HARLINGEN — It will be all hands on deck for the Texas Alcoholic Beverage Commission’s effort to keep alcohol out of the hands of minors during Spring Break.
“Anytime a single minor can purchase alcohol could be a danger to public safety,” said Chris Porter, TABC public information officer.
Porter said 20 to 30 TABC undercover officers will be on South Padre Island conducting inspections to make sure alcohol is not being sold to minors.
“Overall, Texas is doing a great job in keeping alcohol out of the hands of minors,” Porter said. “It’s better for the businesses not to get entangled with the law or the TABC.”
He said TABC has met with retailers on the Island to prevent these types of violations.
But as Texans from across the state flock to the Gulf Coast for Spring Break, agents from the TABC will be conducting a series of undercover operations intended to curtail sales of alcohol to persons under 21.
The undercover operations — dubbed “minor stings” — will take place over the next two weeks at retailers located along popular travel corridors between major Texas cities and the Gulf Coast.
During the operation, undercover TABC agents will accompany a minor-aged volunteer who will attempt to purchase alcohol. Retailers who sell alcohol to the underage person could face possible administrative action by the TABC.
The stings will take place at establishments which sell alcohol for on-premise consumption such as bars and restaurants, and those which sell alcohol for off-premise consumption such as grocery or convenience stores.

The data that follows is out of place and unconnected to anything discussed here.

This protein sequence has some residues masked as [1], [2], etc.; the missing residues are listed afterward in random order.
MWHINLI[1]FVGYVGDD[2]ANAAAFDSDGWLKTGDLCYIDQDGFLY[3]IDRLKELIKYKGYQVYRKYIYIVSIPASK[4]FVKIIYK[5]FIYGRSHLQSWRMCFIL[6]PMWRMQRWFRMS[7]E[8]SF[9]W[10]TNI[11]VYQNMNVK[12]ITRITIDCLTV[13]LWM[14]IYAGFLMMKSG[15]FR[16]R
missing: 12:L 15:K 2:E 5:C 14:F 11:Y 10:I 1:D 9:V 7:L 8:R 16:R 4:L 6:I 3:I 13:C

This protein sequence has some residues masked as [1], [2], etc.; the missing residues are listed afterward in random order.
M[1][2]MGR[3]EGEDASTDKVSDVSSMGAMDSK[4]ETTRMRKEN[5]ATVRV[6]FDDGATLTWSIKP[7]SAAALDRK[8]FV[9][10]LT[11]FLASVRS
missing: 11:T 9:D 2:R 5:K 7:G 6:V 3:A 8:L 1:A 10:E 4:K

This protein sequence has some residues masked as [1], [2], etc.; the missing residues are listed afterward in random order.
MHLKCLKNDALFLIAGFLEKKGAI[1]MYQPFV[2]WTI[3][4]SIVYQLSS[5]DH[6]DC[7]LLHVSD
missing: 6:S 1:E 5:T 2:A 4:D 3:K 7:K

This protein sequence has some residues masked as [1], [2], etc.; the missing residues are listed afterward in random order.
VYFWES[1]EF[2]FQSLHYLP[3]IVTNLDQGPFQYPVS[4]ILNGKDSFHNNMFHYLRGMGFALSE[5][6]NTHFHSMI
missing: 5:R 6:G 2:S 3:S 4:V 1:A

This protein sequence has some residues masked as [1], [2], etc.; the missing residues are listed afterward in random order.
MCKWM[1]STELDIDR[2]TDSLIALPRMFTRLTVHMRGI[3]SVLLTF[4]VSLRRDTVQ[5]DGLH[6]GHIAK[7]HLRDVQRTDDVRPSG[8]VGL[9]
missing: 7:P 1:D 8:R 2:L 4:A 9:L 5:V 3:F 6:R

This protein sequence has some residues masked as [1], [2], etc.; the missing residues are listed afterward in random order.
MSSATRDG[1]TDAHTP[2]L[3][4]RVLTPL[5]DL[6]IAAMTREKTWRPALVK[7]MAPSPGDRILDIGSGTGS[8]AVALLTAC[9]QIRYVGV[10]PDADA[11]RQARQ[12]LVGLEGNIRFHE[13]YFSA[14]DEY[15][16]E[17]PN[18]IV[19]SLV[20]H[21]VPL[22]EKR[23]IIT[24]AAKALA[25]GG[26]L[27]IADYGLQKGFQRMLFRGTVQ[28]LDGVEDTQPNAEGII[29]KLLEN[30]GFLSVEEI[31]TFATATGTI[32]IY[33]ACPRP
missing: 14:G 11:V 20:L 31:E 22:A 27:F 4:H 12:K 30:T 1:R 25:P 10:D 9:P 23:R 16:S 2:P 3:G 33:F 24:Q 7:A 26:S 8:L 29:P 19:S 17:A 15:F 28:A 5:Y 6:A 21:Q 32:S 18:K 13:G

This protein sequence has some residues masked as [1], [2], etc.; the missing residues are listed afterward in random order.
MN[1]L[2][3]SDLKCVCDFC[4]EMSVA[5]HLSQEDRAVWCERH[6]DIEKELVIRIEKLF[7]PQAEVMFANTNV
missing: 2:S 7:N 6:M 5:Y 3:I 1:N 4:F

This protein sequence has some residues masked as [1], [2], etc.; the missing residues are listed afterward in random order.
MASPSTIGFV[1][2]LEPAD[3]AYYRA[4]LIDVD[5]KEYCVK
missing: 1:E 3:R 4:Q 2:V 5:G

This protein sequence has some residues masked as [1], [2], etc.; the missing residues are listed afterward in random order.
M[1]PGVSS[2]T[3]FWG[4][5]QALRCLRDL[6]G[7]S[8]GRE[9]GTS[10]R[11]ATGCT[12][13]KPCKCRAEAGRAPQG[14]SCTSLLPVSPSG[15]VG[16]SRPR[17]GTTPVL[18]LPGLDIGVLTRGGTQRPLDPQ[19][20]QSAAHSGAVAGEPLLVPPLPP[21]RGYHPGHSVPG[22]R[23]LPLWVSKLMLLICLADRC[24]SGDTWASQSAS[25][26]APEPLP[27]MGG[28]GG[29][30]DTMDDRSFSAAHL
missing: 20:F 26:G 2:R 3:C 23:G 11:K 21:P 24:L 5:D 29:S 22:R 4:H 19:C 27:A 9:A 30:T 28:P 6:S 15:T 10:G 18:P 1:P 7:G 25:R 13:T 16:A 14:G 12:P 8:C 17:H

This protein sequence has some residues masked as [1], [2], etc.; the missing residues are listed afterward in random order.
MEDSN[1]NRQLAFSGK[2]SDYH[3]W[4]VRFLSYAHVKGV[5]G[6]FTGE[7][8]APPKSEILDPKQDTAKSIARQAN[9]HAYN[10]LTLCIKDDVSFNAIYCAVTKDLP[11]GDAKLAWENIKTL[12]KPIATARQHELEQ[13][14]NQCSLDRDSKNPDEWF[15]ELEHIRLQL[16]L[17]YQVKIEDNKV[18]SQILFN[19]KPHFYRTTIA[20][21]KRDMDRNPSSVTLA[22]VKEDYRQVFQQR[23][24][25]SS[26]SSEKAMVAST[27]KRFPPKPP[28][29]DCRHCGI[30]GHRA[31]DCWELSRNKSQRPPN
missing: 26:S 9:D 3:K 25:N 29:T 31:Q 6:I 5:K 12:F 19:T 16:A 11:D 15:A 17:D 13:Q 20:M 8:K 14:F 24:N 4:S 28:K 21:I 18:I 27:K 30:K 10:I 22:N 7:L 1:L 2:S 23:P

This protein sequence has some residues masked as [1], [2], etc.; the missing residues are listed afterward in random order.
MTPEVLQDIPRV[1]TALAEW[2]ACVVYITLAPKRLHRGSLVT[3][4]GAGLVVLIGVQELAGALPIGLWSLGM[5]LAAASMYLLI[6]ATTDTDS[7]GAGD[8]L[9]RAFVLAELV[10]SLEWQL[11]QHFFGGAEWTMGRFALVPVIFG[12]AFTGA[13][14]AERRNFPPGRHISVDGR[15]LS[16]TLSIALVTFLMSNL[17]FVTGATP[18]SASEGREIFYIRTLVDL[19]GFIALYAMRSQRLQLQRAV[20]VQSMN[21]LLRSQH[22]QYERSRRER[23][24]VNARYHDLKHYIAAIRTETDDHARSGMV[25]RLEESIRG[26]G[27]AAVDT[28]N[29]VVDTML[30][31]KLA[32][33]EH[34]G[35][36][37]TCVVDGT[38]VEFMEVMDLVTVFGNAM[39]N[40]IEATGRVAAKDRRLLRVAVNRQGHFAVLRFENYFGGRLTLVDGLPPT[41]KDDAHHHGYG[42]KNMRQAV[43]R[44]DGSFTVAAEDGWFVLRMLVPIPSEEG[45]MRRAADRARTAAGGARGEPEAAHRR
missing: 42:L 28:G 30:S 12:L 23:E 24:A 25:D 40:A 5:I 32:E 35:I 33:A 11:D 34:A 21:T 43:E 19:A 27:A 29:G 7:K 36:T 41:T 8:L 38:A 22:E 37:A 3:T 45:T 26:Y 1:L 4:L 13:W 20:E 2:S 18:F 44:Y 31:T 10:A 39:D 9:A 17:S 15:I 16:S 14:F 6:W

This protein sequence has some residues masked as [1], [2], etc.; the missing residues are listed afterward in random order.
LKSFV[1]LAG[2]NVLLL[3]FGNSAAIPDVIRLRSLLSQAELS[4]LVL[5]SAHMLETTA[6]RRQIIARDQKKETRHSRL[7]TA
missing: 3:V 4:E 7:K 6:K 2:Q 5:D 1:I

During the 2016 Spring Break undercover operations, TABC agents visited 1,488 retailers and found more than 92 per-cent to be in full compliance with the law. Agency officials say the operations are intended to remind alcohol retailers of their responsibility to keep alcohol out of the hands of minors.
“We’re fortunate that most Texas retailers are already choosing to comply with state law,” said Robert Saenz, TABC Field Operations executive chief.
He said at the same time, these undercover operations help them identify those few businesses that are in violation and bring them back into compliance.
“This operation is intended to remind businesses across the state about the importance of protecting their customers from the dangers of underage alcohol consumption,” Saenz said.
“Minor sting” operations in 2016, statewide
– 516 operations
– 43 violations
On-premise sting operations (bars, clubs, restaurants)
Off-premise sting operations (stores, gas station, drive-throughs)
– 358 operations
– 28 violations
Source: Texas Alcoholic Beverage Commission